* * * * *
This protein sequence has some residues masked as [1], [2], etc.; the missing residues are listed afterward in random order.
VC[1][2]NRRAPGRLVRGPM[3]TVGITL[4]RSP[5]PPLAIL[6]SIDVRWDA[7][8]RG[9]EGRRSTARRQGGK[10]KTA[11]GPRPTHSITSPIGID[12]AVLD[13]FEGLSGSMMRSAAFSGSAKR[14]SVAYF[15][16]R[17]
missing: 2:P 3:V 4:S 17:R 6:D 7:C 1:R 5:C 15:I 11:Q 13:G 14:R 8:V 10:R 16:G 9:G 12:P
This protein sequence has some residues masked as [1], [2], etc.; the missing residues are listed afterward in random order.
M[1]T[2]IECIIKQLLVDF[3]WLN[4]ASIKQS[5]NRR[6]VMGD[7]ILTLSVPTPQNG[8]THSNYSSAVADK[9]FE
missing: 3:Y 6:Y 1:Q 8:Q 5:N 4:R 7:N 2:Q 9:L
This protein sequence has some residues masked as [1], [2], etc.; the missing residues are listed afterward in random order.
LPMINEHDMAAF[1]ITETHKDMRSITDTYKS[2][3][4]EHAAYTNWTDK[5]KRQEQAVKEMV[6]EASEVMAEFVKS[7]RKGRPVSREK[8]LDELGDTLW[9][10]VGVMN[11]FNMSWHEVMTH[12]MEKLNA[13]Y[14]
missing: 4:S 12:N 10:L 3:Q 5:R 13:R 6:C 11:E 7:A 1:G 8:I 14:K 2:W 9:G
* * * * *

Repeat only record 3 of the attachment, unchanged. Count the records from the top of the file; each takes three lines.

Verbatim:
This protein sequence has some residues masked as [1], [2], etc.; the missing residues are listed afterward in random order.
LPMINEHDMAAF[1]ITETHKDMRSITDTYKS[2][3][4]EHAAYTNWTDK[5]KRQEQAVKEMV[6]EASEVMAEFVKS[7]RKGRPVSREK[8]LDELGDTLW[9][10]VGVMN[11]FNMSWHEVMTH[12]MEKLNA[13]Y[14]
missing: 4:S 12:N 10:L 3:Q 5:R 13:R 6:C 11:E 7:A 1:G 8:I 14:K 2:W 9:G